March 23, 2014

Carmen, Eugene Onegin, Werther, Pagliacci and their endings

Why did Carmen fail in its first production in 1875? Bizet went to his grave believing that he had never succeeded in creating a popular success; that Carmen was one more disappointment, joining The Pearl Fishers, The Fair Maid of Perth, Djarmila, Dr. Miracle and others.
Canio: a successful butcher.

When a great opera is first received with hostility, there is usually no one single reason. Such phenomena generally involves a spider's web of circumstances. Carmen is no different. Many have pointed to the post-mortem addition of sung recitatives by Ernest Giraud to replace the original spoken dialogue. But I'm thinking about the violent ending.

Carmen  premiered at the Opéra Comique in Paris in 1875. This theater had, from its earliest years, catered to a particular kind of audience. Large-scale epic productions with ballet and significant chorus parts were more the norm at the Paris Opéra. Here were serious, substantive subjects based on Greek mythology, Biblical stories and the like, appealing to educated (read: "wealthy") audiences.

Though there are always exceptions, the Opéra Comique tended more towards middle-class entertainments: less intellectually challenging, with tuneful scores. Arias were often couplets, i.e. verse with chorus. Ballet and huge choral passages were not so prominent. And, significantly, love stories would either have a "happily ever after ending" (boy ends up with the girl) or a "sad & tragic ending" (boy or girl or both kick the bucket).

If death of a leading character was involved, particularly if she happened to be of the soprano persuasion, it would be what might be called a "pretty death": whether she took some poison or had a touch of tuberculosis (cough cough kiffy kiffy cough), a dying soprano might well appear to be going to sleep as she bid the world adieu. This tradition continued through such characters as Puccini's Mimi.

So imagine yourself as a happy member of the bourgeoisie on the evening of March 3, 1875, with tickets to see the new opera by Bizet: Carmen. Word on the street has it that it's an exotic tale of old Seville and a sultry gypsy. That sounds way COOL! Castanets and tambourines and fiery gypsy dances? You be DOWN with that!

As the evening progresses, you're finding it a bit heavy going, although it has some entertaining moments. Time for the final scene: the jealous soldier-boy is going to beg the gypsy girl to take him back.

You sure weren't expecting to see her BUTCHERED IN FRONT OF YOU right there on stage. Mon dieu! Revolting! Disgusting! What kind of offensive garbage IS this?!?!?

I notice that quite a lot of middle-class folks in contemporary America have no problem confessing an addiction to the PBS soap opera Downton Abbey. (Full disclosure: I like it myself.) But a large proportion of Downton-ites would never even consider watching "Breaking Bad". And why? "It's unpleasant". "Too violent". "Too graphic". Of course, the characters in Downton can be just as rotten as the characters on more violent shows. But they wear pretty clothes, live in a pretty house and speak cultivated English, so it's "nicer".  Fine; but if graphic TV dramas encounter such push-back in 2014, imagine proper French opera-lovers seeing the violent death of a woman onstage 139 years earlier; something never before seen.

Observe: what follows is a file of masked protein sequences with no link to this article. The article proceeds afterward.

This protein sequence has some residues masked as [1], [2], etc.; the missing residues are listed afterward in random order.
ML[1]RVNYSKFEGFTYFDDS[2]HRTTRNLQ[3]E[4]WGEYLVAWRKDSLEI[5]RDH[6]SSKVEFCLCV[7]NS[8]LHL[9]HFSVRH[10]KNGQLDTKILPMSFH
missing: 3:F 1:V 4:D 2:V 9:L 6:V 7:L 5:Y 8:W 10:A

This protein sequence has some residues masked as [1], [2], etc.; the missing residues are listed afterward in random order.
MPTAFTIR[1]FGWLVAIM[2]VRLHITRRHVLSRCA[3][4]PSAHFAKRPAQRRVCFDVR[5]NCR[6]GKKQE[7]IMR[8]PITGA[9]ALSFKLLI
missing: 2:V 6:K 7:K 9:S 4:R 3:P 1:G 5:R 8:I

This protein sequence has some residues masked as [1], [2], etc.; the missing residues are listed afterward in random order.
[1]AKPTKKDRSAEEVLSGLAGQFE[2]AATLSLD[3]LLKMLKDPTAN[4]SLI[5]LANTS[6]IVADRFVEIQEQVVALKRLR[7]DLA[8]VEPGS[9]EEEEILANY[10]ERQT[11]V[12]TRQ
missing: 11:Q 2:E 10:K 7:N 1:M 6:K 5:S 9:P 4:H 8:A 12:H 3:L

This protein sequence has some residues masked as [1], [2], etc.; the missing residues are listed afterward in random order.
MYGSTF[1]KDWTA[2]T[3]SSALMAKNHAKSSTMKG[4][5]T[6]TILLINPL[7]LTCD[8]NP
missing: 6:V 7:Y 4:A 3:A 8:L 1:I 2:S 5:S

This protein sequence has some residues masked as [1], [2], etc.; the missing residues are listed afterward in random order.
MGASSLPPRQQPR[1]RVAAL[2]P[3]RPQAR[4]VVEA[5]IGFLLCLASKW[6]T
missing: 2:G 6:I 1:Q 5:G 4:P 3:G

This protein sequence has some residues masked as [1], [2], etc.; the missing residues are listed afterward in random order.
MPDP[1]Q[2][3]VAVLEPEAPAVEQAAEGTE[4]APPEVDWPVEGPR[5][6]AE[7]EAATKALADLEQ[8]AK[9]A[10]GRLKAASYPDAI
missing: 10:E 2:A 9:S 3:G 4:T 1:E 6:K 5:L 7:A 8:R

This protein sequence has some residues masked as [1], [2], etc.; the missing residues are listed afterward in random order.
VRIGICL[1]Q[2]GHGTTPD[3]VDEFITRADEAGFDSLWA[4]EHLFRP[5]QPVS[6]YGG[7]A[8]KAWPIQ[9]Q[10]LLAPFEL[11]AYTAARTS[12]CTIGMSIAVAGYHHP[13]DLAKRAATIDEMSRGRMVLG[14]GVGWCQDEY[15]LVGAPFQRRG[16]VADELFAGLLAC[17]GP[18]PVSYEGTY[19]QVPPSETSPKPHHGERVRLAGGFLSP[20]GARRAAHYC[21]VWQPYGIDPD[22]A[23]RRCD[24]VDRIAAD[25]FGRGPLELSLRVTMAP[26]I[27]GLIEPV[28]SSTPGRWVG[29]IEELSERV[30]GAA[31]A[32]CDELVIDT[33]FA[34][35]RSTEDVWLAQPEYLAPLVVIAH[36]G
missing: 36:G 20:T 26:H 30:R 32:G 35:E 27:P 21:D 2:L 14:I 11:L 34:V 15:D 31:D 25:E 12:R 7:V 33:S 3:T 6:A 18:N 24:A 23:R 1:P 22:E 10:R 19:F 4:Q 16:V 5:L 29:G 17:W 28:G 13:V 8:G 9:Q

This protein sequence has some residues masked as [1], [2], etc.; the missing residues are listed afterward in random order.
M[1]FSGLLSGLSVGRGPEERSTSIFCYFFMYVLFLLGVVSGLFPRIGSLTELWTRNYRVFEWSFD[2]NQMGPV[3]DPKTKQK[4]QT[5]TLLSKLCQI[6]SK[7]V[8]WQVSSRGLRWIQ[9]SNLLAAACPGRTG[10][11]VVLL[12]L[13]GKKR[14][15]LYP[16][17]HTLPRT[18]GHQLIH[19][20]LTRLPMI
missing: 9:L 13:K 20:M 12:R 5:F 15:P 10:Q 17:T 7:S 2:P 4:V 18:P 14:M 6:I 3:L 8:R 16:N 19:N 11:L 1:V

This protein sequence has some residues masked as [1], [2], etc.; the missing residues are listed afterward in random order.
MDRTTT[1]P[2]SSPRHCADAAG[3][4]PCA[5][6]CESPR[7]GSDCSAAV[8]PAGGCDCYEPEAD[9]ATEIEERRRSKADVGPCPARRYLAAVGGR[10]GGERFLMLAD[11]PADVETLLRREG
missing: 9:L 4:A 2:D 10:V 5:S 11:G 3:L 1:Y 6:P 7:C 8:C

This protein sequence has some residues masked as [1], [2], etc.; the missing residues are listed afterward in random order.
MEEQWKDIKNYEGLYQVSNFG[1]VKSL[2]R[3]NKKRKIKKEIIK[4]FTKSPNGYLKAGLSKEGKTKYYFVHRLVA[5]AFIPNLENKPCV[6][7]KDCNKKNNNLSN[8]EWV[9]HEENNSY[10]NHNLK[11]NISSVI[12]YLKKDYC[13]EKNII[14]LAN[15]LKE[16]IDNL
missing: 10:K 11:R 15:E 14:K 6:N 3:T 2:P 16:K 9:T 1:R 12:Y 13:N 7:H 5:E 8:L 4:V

What were they expecting? I can tell you by referencing two other operas, Tchaikovsky's Eugene Onegin (1879) and Massenet's Werther 1892). Both works deal with men hopelessly obsessed with an unobtainable woman, begging their respective women to return their love. 

In Onegin, the title character realizes too late that Tatiana is the love of his life. In their final duet, she tearfully tells him that it's too late; she's a married woman now. As she walks off, leaving him alone on the stage, he collapses, crushed by the realization that his life is ruined.

In Werther, once again our male protagonist has latched onto a respectable married woman who is tragically unavailable to him. Believing life to be ruined, he kills himself with a pistol.

Both of these conclusions fit into the paradigm of "acceptable" deaths on the lyric stage from the point of view of a mid-19th century audience. A man sobbing because he's lost his true love? Acceptable. A man shooting himself because of lost love? Acceptable.

A man butchering a woman with a knife? MON DIEU!!! You see, Bizet didn't play the game; he confounded expectations in a manner doomed to offend.

One more famous opera to consider: Leoncavallo's Pagliacci, which debuted the same year as Werther. In this finale, Canio the clown famously butchers his unfaithful wife Nedda in front of both the stage audience watching his "comedy" and you and me in the actual audience. 

But Italian audiences did not boo or scream "DIO MIO!" in horror. Why not? Because now the Italians had invented this cool scuola nuova of opera called Verismo. This style, ostensibly dedicated to unvarnished "truth", was no longer interested in "pretty deaths", maidenly virginal sopranos or dashing, heroic tenors. No, verismo composers turned their attention to the seedy side of life: clowns and peasants and the like. In verismo operas, if you suspect your wife of being unfaithful, DUH! Of COURSE she is! Don't be naive!

But here's the thing: Bizet beat his Italian colleagues to the punch seventeen years earlier. Carmen can be considered the first truly verismo opera. Perhaps the passing of time, bringing with it more tolerance for graphic violence, also helped Bizet's masterpiece to gain acceptance througout the opera world.


  1. What a fantastic and insightful perspective. You educate me always!!

  2. Have you ever thought about going into this music stuff full-time? You'd probably be pretty good at it.

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